Self-Harm and Suicide
When I get the feeling that I want to hurt myself, I know how to avoid it now. I’ve learned to ask for help and and not just rely on myself in times like that. Sometimes it’s hard, but that’s what protects me.
What is self-harm?
Self-harm occurs when a person physically hurts themselves without intending to take their own life.
How to recognize self-harm
Here are some examples of self-harm:
- Cutting your skin with sharp objects
- Taking more medication than prescribed
- Burning your skin
- Punching yourself or hitting yourself with an object
- Hitting walls or objects to hurt yourself
- Scratching your skin to the point that it bleeds or leaves marks
- Pulling out your hair
- Preventing injuries from healing
What causes people to harm themselves?
People harm themselves for all sorts of reasons, including:
- To relieve stress or anxiety
- To provoke emotions or feel alive
- To relieve emotional suffering
- To experience a sense of well-being or satisfaction
- To cope with depression or suicidal thoughts
Self-inflicted injuries pose physical health risks because they can get infected. Plus, a misstep could result in serious injury or even death.
Do you harm yourself and have suicidal thoughts?
People who harm themselves may have suicidal thoughts. If this is the case for you, consult the following sections:
01 Taking stock of your mental health
The first step toward taking back control is identifying what’s causing your suicidal thoughts.
Taking care of yourself
There are a number of things you can do to protect yourself and regain your balance when you’re having suicidal thoughts.
03 Talking about it with your loved ones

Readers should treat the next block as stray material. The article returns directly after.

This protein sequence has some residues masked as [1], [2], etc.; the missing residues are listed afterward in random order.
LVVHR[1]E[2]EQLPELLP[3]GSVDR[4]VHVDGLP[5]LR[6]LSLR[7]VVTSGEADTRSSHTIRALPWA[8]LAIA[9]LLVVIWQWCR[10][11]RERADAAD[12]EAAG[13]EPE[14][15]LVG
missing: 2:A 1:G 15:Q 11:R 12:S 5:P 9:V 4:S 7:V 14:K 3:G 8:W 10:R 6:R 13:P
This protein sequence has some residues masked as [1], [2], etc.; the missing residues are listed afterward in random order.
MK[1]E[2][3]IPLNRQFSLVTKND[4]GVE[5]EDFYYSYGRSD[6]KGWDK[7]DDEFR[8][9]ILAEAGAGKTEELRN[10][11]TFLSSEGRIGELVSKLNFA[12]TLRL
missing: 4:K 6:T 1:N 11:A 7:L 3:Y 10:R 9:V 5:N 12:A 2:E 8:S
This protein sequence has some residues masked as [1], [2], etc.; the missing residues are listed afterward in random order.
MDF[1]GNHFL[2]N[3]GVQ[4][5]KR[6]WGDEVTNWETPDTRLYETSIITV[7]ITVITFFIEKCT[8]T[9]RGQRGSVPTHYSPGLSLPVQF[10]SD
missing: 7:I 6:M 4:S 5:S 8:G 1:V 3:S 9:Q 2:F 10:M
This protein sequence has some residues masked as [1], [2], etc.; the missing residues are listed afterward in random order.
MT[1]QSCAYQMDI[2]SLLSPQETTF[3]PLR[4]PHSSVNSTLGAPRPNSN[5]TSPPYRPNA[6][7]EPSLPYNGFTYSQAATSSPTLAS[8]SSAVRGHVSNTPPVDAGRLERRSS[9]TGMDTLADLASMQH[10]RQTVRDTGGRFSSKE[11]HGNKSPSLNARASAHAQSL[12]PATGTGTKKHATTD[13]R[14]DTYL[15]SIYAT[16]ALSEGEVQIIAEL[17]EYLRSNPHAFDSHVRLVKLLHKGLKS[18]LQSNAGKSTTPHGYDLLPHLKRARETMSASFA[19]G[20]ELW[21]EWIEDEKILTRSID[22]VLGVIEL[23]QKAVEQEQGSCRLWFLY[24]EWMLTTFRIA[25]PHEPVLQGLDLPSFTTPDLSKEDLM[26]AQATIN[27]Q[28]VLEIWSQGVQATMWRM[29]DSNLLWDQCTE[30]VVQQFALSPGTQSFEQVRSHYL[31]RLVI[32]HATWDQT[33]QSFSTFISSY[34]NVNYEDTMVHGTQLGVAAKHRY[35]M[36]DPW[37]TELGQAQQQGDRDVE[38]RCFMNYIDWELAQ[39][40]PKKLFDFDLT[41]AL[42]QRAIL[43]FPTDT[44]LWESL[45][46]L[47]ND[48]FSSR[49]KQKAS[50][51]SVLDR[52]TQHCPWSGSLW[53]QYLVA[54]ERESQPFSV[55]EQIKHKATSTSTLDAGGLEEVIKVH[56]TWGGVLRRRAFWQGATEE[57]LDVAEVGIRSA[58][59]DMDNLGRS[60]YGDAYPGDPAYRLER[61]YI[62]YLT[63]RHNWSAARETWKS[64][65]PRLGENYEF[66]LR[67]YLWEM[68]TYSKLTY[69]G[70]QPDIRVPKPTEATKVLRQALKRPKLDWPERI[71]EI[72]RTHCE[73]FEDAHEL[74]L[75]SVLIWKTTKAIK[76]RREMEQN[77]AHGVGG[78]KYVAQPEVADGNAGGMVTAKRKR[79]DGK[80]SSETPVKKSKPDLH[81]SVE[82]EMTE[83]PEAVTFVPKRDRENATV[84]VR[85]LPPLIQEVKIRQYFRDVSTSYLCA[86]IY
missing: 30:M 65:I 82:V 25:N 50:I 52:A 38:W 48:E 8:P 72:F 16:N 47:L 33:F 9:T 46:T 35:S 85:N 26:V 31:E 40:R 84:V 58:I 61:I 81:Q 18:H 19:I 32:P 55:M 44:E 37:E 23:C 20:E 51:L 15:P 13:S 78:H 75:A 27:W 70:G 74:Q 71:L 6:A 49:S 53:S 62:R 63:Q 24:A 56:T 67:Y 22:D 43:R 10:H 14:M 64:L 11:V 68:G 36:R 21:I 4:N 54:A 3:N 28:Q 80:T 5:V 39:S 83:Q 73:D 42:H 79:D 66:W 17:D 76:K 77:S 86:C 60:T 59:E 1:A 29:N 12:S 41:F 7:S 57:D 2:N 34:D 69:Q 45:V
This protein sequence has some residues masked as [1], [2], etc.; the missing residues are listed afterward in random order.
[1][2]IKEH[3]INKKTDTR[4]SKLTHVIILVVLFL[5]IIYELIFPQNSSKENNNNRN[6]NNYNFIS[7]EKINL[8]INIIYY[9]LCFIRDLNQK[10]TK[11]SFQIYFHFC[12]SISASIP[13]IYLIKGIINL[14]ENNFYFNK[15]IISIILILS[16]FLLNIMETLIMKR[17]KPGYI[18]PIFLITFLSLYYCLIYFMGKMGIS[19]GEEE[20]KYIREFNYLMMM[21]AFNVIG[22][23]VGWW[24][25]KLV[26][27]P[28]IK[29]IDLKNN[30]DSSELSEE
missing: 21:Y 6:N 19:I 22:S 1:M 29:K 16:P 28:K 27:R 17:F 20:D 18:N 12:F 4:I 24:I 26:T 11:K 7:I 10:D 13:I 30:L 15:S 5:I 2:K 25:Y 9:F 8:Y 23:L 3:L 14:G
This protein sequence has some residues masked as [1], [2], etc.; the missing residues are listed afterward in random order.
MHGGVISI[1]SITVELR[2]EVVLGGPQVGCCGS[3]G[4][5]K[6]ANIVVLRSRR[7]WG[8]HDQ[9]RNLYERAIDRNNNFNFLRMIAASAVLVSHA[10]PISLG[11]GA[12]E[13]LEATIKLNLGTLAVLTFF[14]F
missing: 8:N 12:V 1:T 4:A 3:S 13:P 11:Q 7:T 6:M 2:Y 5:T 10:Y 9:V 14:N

Asking for help from your family and friends isn’t always easy. There are different ways of going about it.
04 Finding support services
Every day, all sorts of people contact support services to get the help they need.
What to do if you harm yourself
It is possible to stop self-harm. If you have a tendency to harm yourself, first call Info-Social at 811, option 2, to discuss your situation with a psychosocial worker and be referred, if necessary, to resources in your area that can provide support.
For an assessment and follow-up with a healthcare professional, consult a general practitioner (your family doctor, for example), a psychologist or contact your local CLSC.
Other resources can help people who harm themselves.
Advice for people who harm themselves
What I'm going through...
- Alcohol or drug addiction
- Anxiety disorders
- Bipolar disorder
- Borderline personality disorder
- Chronic Pain
- Eating disorders
- Financial problems
- Gambling addiction
- Grief and loss
- Internet addiction
- Interpersonal problems
- Legal problems
- Loneliness and isolation
- Loss of autonomy
- Panic attacks
- Postpartum depression
- Posttraumatic stress